PhD Position: Exploring the capabilities of µLIBS a micro-scale lunar elemental mapper

Analysis at submillimeter scale, or microanalysis, is the next step forward for in situ planetary exploration. On the Moon, returned samples enabled the identification of major crustal components however a diversity of smaller distinct exposures including polar regions with hydrated minerals or ice have been observed only from orbit and their origin is poorly understood. Associating chemical composition with submillimeter textures at or near the mineral grain scale can unambiguously identify and classify these new types of lunar rocks and regolith, providing evidence on the history of environments leading to their formation. Such in situ microanalyses are also crucial for future missions to sort and select among samples those worthy of return to Earth.

Laser Induced Breakdown Spectroscopy (LIBS) is a technique that uniquely provides elemental abundance at submillimeter scale on naturally exposed rocks while removing surface dust. It can quantify the abundance of major elements (Si, Fe, Mg, Al, Ca, K, Na, Ti) in addition to volatiles (C, H, N, O, P, S) as well as other light and/or minor elements (Li, Sr, Cr, Rb, Mn…). Uniquely resolving hydrogen and deuterium separated by 0.2 nm, LIBS analyses under vacuum even have the potential to estimate D/H on lunar ices using the right optics and detector, a key measurement in understanding the history of water reservoirs on the Moon.

LIBS is now widely used in the laboratory for microanalyses, and on Mars a decade of experience with the ChemCam instrument, and now SuperCam (led by IRAP in France) and MarsCoDe (on China’s Zhurong rover), has proven the technique’s reliability and capability to analyze rocks at a submillimeter scale for geological investigations. Its feasibility in the vacuum of the lunar surface has also been proven. Now a set of small handheld commercial devices ≤ 2 kg are available for geochemical analyses. In addition, a 1.1 kg LIBS instrument has been developed to TRL-8 for the Chandaryaan 2 and 3 mission. Based on heritage, IRAP and CNES are now developing µLIBS, a new 1.5 kg instrument to perform LIBS on the Moon or Mars with a miniaturized architecture.

µLIBS will operate at a distance of 20 to 50 cm and will include a 2-axis actuated scanning mirror to point to diverse targets in a workspace below the platform. This mechanism will enable precise pointing of the < 100 µm focused laser spot to perform closely-spaced grids mapping areas < 1 cm². An embedded remote micro-imager provides dust-free micro-textures with elemental map overlaid. The µLIBS laser operates faster than its predecessors, making up to 30×30 micro-scale maps under 1 hour to detect minor phases down to 0.1% and map their distribution. It can provide micro-scale elemental analyses with a science return similar to contact instruments, for lower cost, operating remotely with high-precision from a mobile platform with no need of arm deployment nor platform turret.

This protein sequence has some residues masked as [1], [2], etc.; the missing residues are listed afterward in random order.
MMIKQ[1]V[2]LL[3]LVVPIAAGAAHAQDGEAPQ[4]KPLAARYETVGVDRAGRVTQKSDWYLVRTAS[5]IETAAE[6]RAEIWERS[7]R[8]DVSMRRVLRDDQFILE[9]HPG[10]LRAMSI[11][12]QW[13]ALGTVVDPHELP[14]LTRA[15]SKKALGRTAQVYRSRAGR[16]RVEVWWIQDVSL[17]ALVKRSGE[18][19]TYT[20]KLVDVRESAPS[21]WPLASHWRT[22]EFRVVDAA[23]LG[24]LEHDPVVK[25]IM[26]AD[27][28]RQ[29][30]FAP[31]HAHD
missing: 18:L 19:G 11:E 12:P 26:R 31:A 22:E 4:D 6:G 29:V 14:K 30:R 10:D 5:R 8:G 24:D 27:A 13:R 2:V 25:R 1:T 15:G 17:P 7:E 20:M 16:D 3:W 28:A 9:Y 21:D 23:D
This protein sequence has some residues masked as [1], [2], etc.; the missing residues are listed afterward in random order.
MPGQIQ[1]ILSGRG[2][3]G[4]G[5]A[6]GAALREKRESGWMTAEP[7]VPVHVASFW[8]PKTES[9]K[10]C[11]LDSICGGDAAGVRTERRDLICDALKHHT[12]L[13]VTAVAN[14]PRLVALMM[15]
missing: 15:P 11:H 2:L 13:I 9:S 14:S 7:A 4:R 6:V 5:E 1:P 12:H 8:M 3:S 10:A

The main objective of the proposed thesis is to explore the capabilities of the µLIBS instrument in its adaptation to future lunar missions. As part of CNES phase A development, a functional µLIBS prototype is currently developed and will be assembled by the end of 2024. After engineering development, the platform can be used for laboratory tests of future µLIBS measurements to demonstrate its capabilities in addressing questions related to lunar exploration:

Quantification of major and minor elements to identify lunar basalts and other expected or hypothesized crustal components.

Detection and quantification of hydrogen-bearing phases and minerals to characterize the hydration of a rocky sample under vacuum.

Characterization of the effect of distance and laser focus reflecting expected operating conditions on the Moon to determine the uncertainty and robustness of µLIBS measurements.

These tests can be performed on existing collections of rock samples at IRAP and partner laboratories, and may require specific sample preparations and analyses. The proposed work involves:

Adaptation of the µLIBS development prototype into a laboratory setup for instrument calibration and dedicated scientific testing.

Development of data processing routines for LIBS data and models for calibration and quantification of major and minor elements.

Contribution to instrument design discussions within the µLIBS team for future integration on lunar exploration missions (Artemis, CLPS, and other international opportunities)

For more Information about the topics and the co-financial partner (found by the lab !):

Directeur de thèse – william.rapin@irap.omp.eu


Then, prepare a resume, a recent transcript and a reference letter from your M2 supervisor/ engineering school director and you will be ready to apply online  before March 15th, 2024 Midnight Paris time !